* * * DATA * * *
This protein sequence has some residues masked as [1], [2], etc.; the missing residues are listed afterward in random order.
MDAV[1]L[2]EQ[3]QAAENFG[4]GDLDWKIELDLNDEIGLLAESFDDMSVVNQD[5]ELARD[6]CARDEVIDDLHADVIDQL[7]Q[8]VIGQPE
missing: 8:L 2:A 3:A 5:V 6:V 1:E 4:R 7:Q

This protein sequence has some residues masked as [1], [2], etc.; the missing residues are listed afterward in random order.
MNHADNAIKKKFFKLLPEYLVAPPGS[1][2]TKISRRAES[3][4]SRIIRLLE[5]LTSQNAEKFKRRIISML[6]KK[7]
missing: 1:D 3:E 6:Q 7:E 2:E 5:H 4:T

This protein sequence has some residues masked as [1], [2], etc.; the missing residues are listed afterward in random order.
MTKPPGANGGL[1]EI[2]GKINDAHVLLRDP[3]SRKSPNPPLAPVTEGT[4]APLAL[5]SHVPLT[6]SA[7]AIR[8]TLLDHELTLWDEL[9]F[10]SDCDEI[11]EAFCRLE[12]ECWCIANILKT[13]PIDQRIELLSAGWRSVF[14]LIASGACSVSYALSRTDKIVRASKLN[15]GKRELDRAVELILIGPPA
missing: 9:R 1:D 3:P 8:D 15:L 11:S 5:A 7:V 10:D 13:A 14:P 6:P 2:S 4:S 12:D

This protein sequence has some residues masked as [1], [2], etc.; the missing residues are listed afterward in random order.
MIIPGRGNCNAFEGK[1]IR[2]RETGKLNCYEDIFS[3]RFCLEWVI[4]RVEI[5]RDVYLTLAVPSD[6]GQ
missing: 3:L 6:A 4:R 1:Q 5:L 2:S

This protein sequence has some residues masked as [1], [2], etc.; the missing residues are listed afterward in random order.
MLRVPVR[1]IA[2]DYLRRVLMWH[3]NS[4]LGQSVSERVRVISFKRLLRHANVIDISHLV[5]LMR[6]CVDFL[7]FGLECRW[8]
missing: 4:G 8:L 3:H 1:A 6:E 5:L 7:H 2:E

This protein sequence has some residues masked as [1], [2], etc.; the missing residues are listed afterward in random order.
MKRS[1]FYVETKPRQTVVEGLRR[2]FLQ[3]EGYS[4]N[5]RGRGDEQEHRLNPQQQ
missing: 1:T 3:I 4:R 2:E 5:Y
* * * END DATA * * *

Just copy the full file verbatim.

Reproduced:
This protein sequence has some residues masked as [1], [2], etc.; the missing residues are listed afterward in random order.
MDAV[1]L[2]EQ[3]QAAENFG[4]GDLDWKIELDLNDEIGLLAESFDDMSVVNQD[5]ELARD[6]CARDEVIDDLHADVIDQL[7]Q[8]VIGQPE
missing: 8:L 2:A 3:A 5:V 6:V 1:E 4:R 7:Q

This protein sequence has some residues masked as [1], [2], etc.; the missing residues are listed afterward in random order.
MNHADNAIKKKFFKLLPEYLVAPPGS[1][2]TKISRRAES[3][4]SRIIRLLE[5]LTSQNAEKFKRRIISML[6]KK[7]
missing: 1:D 3:E 6:Q 7:E 2:E 5:H 4:T

This protein sequence has some residues masked as [1], [2], etc.; the missing residues are listed afterward in random order.
MTKPPGANGGL[1]EI[2]GKINDAHVLLRDP[3]SRKSPNPPLAPVTEGT[4]APLAL[5]SHVPLT[6]SA[7]AIR[8]TLLDHELTLWDEL[9]F[10]SDCDEI[11]EAFCRLE[12]ECWCIANILKT[13]PIDQRIELLSAGWRSVF[14]LIASGACSVSYALSRTDKIVRASKLN[15]GKRELDRAVELILIGPPA
missing: 9:R 1:D 3:P 8:D 15:L 11:S 5:A 7:V 10:D 13:A 14:P 6:P 2:S 4:S 12:D

This protein sequence has some residues masked as [1], [2], etc.; the missing residues are listed afterward in random order.
MIIPGRGNCNAFEGK[1]IR[2]RETGKLNCYEDIFS[3]RFCLEWVI[4]RVEI[5]RDVYLTLAVPSD[6]GQ
missing: 3:L 6:A 4:R 1:Q 5:L 2:S

This protein sequence has some residues masked as [1], [2], etc.; the missing residues are listed afterward in random order.
MLRVPVR[1]IA[2]DYLRRVLMWH[3]NS[4]LGQSVSERVRVISFKRLLRHANVIDISHLV[5]LMR[6]CVDFL[7]FGLECRW[8]
missing: 4:G 8:L 3:H 1:A 6:E 5:L 7:H 2:E

This protein sequence has some residues masked as [1], [2], etc.; the missing residues are listed afterward in random order.
MKRS[1]FYVETKPRQTVVEGLRR[2]FLQ[3]EGYS[4]N[5]RGRGDEQEHRLNPQQQ
missing: 1:T 3:I 4:R 2:E 5:Y